Soaking the sun-dried tomatoes: In a small saucepan bring the orange juice just to a boil. Add the sun-dried tomatoes, stir well, cover and remove from the heat. Let stand, stirring once or twice, until softened, about 20 minutes. Salsa: Scrape the soaked tomatoes and the juice into a food processor or blender, and measure in 1 tablespoon of chipotle puree. Pulse the processor until the tomatoes are rather finely chopped (not pureed). Scrape into a small serving bowl. Rinse the chopped onion under cold water, shake off the excess liquid and add it to the salsa along with the olives, cilantro and the lime juice. Stir everything together, then taste and season with salt, usually about 1/4 teaspoon. Adjust the consistency to that of an easily spoonable salsa with additional juice or water if needed. Set aside at room temperature while you cook the meat.

Searing the meat: Set a large (12-inch) heavy well-seasoned or non-stick skillet or griddle over medium-high heat. Add the lard, oil or bacon drippings, brushing or spreading it around to evenly coat the surface. (If using a non-stick surface, oil the meat instead of the pan.) When the oil is very hot (it’ll just begin to smoke), lay on one of the marinated meat pieces in a single layer. Sear on one side until beginning to brown (2 to 3 minutes), flip it over, and sear the other side about 1 1/2 minutes. You are looking for at least 145 internal temp. Transfer to a baking sheet in a single layer and keep warm in the oven. Sear the remaining meat and add to the baking sheet.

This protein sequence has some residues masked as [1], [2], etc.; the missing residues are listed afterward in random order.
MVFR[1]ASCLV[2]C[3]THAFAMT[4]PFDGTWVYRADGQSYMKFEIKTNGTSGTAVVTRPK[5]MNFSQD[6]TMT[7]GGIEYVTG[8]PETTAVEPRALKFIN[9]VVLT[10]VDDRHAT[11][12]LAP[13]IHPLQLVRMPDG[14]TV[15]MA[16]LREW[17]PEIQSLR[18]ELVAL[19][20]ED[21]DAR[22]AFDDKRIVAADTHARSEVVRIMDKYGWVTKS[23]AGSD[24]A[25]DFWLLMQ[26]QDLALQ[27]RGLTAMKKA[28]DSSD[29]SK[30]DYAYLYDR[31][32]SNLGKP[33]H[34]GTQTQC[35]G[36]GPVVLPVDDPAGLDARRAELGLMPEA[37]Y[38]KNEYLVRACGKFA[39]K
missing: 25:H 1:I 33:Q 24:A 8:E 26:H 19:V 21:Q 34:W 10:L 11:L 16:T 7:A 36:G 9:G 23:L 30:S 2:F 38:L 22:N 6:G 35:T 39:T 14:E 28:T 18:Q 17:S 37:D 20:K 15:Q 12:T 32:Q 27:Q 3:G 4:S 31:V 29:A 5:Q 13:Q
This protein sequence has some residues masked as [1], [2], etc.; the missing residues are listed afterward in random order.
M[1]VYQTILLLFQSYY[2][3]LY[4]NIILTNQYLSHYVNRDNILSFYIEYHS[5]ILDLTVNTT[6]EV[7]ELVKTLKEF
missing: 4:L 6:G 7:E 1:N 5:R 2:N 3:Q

Chop or slice the meat into smallish pieces and scoop into a warm serving bowl. Set on the table along with the salsa and warm tortillas, and your meal is ready.

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I want to write.  I have a ton to say.  I want to give you a ton of information about factory farming and how horribly we treat farm animals.  I want to tell you not to eat any pork from an animal that was raised in a metal pen, 7 feet long by 2 feet wide that never sees the light or stands on dirt.  I want to share all the information that I’ve read, but I can’t write well and I don’t have much time.